In the Sermon on the Mount, Jesus contrasts the Law of Moses (“thou shalt not murder”) with His Law which says, “If you are angry with your brother you will be judged.” He also says that if you look at a woman to lust after her it’s the same as committing adultery with her, and so on. Yet, Jesus still maintains that His yoke is easier, not harder, than the yoke of Moses. How can this be?
Here’s the key. Earlier in the Sermon on the Mount, Jesus says something that, at first, sounds like bad news:
"For I tell you that unless your righteousness surpasses that of the Pharisees and the teachers of the law, you will certainly not enter the kingdom of heaven." (Matthew 5:20)
Wait…what? My righteousness must be greater than those Pharisees? How can that make things easier for me? That sounds more than impossible, especially if those guys can’t even keep the Law themselves.
And that’s the point. See, while the Pharisees and the teachers of the Law placed burdens on people that they themselves couldn’t carry, Jesus only expects us to do the things that He has already done demonstrated are possible to accomplish, (i.e. – Loving our enemies, turning the other cheek, forgiving those who persecute us, etc.). And while the Pharisees wouldn’t lift a finger to help people keep the Law of Moses, Jesus promises us that if we will remain in Him, He will empower us to bear good fruit and keep His Law of Love.
“I am the vine; you are the branches. If you remain in me and I in you, you will bear much fruit; apart from me you can do nothing.” (John 15:5)
See, the Pharisees and the teachers of the Law were victims of a grave misunderstanding. They thought, “If we do enough righteous things, we will become righteous.” That’s insane. Jesus pointed this out by saying:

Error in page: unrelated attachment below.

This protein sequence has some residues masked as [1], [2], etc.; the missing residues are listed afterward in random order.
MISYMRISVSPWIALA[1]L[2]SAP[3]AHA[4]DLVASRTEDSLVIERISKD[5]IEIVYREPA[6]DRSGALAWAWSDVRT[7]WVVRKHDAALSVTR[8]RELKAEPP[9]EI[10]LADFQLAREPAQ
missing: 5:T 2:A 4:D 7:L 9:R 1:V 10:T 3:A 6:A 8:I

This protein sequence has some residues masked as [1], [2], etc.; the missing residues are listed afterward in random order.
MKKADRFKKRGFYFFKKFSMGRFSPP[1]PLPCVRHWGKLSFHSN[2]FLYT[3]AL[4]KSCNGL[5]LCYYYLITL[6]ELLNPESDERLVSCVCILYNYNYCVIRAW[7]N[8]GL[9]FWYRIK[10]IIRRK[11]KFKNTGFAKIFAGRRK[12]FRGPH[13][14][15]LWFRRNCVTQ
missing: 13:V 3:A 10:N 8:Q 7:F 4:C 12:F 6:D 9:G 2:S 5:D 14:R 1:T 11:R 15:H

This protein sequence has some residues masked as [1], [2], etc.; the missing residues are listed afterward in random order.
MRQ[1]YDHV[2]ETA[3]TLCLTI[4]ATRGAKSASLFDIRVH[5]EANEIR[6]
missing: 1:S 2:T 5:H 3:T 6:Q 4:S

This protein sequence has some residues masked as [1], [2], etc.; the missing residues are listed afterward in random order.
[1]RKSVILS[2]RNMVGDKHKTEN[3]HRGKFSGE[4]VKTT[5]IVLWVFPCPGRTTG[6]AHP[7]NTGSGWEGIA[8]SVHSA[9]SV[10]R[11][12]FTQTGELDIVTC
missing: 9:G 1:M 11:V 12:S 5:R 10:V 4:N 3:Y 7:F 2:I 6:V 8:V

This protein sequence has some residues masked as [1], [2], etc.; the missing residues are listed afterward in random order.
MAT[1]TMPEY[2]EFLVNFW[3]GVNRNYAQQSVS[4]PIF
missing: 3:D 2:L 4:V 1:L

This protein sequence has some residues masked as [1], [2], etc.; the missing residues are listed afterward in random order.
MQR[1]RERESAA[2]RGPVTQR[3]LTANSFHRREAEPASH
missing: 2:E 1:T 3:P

“No good tree bears bad fruit, nor does a bad tree bear good fruit. Each tree is recognized by its own fruit. People do not pick figs from thorn bushes, or grapes from briers. A good man brings good things out of the good stored up in his heart, and an evil man brings evil things out of the evil stored up in his heart. For the mouth speaks what the heart is full of." (Luke 6:43-45)
In essence, the idea is this: Trying to produce good fruit will never make you a good tree. But, if you are a good tree you will naturally bear good fruit.
This is the major difference between the Law of Moses and the Law of Christ: Jesus makes us into “Good Trees” that naturally bear good fruit. That’s why it’s so easy to keep His Law of Love. As long as we remain in Christ, who is Love, then we will be filled with His Love and we will bear good fruit that pleases Him.
I’ll end with one more verse, this time from the Apostle John who said:
"And he has given us this command: Anyone who loves God must also love their brother and sister." - (1 John 4:21)
"In fact, this is love for God: to keep his commands. And his commands are not burdensome..." (1 John 5:3)
Keep in mind, the commands John refers to here are not the commands of the Old Covenant, but the New Command of Jesus that we love another. This command, unlike the Law of Moses, is “not burdensome” because Jesus is the vine and divine love flows through him like rivers of living water. All that matters is being grafted into that vine of life and endless love. The rest, is easy.